# Electric field of a charged object

1-The Lorentz Force Law states that $F=q(E+vB)$. Therefore, let's say that we have a point charge with charge $q$. If we want to calculate the force exerted by a charge $q_1$ on another charge $q_2$ located at a distance $d$, we can calculate it with Coulomb's Law which is $F=\frac {q_1q_2}{4\pi \epsilon_0 d^2}$. Then, for calculating the electric field exerted by this point charge, we can use Lorentz Force Law. Assuming that the point charge is not moving, (velocity equal to zero) and there is no magnetic field exerted by it, the electric field would be: $$E=\frac Fq=\frac {q_2}{4\pi \epsilon_0 d^2}$$ Thus the electric field is inversely proportional to the distance between the point and the point charge. Then does all charges, no matter how much charged are they, ionize the material around them since distance can get smaller and therefore electric field gets bigger. Consequently, the electric field exerted by the charge would be higher than the electrical breakdown limit of the material around it. This also works with any kind of shape since the electric field that they exert can be calculated by integration.

2-My other question is more basic. When we try to calculate the electric field between a capacitor which has two oppositely charged object, object charged with negative sign would exert a negative electric field whereas object charged with positive sign would eert positive electric field. If the amount of charges were the same in each object, would the positive electric field and negative electric field cancels out each other and would the net electric field be 0? I know it doesn't work like that but I want to get the correct information.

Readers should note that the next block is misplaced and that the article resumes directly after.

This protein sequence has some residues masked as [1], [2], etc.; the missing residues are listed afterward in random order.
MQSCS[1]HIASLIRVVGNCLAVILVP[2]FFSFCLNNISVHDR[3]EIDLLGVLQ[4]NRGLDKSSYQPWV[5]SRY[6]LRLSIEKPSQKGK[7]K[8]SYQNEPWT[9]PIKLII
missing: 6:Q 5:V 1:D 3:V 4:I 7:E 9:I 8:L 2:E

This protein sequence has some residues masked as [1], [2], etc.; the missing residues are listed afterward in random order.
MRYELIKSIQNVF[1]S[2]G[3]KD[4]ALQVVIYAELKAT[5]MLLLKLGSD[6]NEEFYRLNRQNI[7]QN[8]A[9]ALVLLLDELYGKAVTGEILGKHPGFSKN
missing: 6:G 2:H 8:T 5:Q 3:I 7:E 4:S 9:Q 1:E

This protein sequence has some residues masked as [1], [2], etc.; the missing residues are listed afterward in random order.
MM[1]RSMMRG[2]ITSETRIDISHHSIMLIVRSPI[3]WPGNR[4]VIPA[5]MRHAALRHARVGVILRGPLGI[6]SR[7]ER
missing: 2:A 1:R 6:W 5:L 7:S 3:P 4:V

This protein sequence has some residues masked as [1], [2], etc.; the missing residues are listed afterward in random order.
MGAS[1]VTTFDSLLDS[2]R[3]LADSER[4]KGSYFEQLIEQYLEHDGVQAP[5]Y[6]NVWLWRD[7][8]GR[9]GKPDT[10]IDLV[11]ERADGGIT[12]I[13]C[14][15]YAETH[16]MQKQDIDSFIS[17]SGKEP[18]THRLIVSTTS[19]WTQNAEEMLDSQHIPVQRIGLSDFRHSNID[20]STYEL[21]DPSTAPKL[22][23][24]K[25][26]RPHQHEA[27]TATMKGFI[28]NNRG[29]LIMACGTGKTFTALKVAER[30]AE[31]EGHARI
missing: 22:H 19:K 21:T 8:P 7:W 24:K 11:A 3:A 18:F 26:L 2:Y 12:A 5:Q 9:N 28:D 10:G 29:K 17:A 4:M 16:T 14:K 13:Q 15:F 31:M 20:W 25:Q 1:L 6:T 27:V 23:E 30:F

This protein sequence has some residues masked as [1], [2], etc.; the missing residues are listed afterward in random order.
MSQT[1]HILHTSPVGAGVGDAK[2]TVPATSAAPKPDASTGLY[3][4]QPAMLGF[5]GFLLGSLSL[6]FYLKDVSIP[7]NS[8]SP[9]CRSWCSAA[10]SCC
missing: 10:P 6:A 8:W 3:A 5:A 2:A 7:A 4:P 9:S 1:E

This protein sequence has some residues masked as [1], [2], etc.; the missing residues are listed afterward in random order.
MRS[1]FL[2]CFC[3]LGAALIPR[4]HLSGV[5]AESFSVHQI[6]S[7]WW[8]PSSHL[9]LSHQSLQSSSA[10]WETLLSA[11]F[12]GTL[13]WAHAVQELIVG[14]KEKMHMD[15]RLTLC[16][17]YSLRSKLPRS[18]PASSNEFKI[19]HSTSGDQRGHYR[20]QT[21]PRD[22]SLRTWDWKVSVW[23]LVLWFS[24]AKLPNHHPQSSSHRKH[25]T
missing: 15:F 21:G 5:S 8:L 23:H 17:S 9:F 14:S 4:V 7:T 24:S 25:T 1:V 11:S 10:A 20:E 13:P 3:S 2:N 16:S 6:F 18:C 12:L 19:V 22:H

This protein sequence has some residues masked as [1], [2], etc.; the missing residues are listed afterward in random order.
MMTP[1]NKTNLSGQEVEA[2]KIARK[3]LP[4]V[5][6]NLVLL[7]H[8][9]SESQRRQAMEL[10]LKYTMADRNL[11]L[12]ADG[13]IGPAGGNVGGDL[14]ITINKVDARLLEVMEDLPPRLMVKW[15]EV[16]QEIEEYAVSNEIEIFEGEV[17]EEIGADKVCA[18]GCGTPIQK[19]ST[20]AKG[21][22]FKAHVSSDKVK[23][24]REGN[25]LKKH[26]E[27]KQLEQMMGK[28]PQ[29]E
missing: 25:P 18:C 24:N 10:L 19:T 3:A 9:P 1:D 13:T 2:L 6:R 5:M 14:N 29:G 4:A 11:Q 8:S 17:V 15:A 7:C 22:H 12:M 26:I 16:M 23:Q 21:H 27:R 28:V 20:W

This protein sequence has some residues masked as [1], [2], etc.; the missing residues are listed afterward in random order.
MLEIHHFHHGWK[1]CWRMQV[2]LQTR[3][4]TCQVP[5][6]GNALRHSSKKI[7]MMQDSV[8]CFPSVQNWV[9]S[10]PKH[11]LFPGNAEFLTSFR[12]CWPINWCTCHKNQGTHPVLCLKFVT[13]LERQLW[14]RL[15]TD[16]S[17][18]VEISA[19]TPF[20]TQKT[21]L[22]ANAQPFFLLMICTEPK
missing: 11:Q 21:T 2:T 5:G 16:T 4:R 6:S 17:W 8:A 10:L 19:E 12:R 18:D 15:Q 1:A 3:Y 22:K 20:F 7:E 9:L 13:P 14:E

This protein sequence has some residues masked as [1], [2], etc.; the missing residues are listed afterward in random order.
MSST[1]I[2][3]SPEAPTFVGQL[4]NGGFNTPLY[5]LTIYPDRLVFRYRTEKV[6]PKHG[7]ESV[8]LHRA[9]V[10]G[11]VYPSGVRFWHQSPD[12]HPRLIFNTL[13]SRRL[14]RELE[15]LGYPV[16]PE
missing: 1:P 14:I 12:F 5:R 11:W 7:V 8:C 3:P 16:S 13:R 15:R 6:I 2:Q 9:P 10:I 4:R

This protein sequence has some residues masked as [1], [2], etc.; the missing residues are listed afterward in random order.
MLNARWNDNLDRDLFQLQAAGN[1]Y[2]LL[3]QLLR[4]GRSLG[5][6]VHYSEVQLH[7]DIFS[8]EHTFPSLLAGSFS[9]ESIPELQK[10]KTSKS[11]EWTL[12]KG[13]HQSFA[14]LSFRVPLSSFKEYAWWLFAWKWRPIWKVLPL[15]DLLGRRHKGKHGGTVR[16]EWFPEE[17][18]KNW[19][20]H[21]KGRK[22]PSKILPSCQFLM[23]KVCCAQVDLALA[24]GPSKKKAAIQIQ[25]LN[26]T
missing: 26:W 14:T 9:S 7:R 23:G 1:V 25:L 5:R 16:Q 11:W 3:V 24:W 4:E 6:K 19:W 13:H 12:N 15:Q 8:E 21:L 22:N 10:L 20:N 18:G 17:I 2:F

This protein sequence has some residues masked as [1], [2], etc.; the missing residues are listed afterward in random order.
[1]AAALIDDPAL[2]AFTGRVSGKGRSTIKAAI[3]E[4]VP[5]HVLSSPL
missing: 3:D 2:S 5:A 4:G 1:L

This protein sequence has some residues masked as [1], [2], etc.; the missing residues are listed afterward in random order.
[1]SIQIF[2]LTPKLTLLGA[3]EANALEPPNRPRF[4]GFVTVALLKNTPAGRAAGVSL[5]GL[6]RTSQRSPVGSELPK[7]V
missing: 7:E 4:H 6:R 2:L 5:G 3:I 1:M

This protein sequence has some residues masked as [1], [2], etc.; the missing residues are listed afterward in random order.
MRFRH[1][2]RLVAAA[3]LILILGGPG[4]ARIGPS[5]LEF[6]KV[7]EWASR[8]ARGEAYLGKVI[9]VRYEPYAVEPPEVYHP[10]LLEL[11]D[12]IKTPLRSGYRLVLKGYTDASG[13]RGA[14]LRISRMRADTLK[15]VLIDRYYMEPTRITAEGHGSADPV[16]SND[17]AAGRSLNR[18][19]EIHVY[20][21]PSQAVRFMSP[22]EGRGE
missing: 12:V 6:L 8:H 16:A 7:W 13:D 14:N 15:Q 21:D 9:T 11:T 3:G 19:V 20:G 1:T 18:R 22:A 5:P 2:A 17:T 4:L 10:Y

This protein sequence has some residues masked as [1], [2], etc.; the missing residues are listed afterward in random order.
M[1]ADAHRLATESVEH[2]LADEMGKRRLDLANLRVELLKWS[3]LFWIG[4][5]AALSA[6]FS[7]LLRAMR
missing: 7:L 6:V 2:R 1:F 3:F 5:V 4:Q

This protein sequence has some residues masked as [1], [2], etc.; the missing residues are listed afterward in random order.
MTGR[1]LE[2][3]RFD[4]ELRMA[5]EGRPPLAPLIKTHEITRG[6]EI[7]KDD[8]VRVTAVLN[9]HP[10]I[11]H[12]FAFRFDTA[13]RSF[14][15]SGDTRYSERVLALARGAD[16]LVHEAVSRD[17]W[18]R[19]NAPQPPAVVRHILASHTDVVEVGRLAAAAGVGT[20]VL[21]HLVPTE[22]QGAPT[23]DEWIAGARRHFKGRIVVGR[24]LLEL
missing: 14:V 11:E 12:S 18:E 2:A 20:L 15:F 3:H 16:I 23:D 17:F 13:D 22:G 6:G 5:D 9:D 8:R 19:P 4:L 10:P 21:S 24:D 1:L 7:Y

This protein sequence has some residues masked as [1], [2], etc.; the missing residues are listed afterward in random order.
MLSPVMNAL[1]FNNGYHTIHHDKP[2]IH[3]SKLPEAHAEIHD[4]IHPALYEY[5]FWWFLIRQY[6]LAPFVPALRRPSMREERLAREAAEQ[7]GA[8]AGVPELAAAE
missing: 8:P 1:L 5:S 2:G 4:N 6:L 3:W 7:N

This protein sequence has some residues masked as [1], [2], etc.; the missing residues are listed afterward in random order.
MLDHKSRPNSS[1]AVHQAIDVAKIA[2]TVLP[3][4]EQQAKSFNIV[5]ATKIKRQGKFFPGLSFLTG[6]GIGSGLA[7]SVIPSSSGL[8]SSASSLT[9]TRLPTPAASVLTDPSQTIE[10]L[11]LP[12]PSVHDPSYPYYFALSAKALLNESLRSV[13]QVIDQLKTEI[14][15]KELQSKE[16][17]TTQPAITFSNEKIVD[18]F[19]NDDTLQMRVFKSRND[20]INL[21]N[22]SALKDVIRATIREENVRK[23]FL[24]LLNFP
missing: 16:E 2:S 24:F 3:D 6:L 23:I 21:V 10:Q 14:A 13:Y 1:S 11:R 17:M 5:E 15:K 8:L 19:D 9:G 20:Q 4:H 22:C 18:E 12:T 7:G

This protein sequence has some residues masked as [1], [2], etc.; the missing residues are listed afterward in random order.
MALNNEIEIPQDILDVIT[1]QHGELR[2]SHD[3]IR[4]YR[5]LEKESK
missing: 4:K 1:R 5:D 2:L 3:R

Then does all charges, no matter how much charged are they, ionize the material around them since distance can get smaller and therefore electric field gets bigger. Consequently, the electric field exerted by the charge would be higher than the electrical breakdown limit of the material around it.

Let's say you magically stick a (positive) charge inside a piece of material. You can imagine getting as close to a charge as you want, but the "material around it" is still made up of atoms which are a certain distance away. The atoms of the material are not a continuum which gets infinitesimally close to your charge. The electrons of the material may get close, but you have to think of the electrons quantum mechanically: they are "smeared out" in space, and to avoid getting into that here, the small region where the electric field is arbitrarily high gets averaged out from the point of view of the smeared electron.

2-My other question is more basic. When we try to calculate the electric field between a capacitor which has two oppositely charged object, object charged with negative sign would exert a negative electric field whereas object charged with positive sign would eert positive electric field. If the amount of charges were the same in each object, would the positive electric field and negative electric field cancels out each other and would the net electric field be 0? I know it doesn't work like that but I want to get the correct information.

You have to consider not just the magnitude, but also the direction of the electric field. Say the positive charge is above and the negative charge is below. The positive charge creates an E-field pointing away from itself, so, inside the capacitor, that points downward. The negative charge creates an E-field pointing towards itself, so, inside the capacitor, that points downward. Thus both E-fields actually add together to make a stronger one. If you play the same game but outside the capacitor, you'll find the E-fields cancel each other (all of this assuming you do the standard infinite capacitor plate).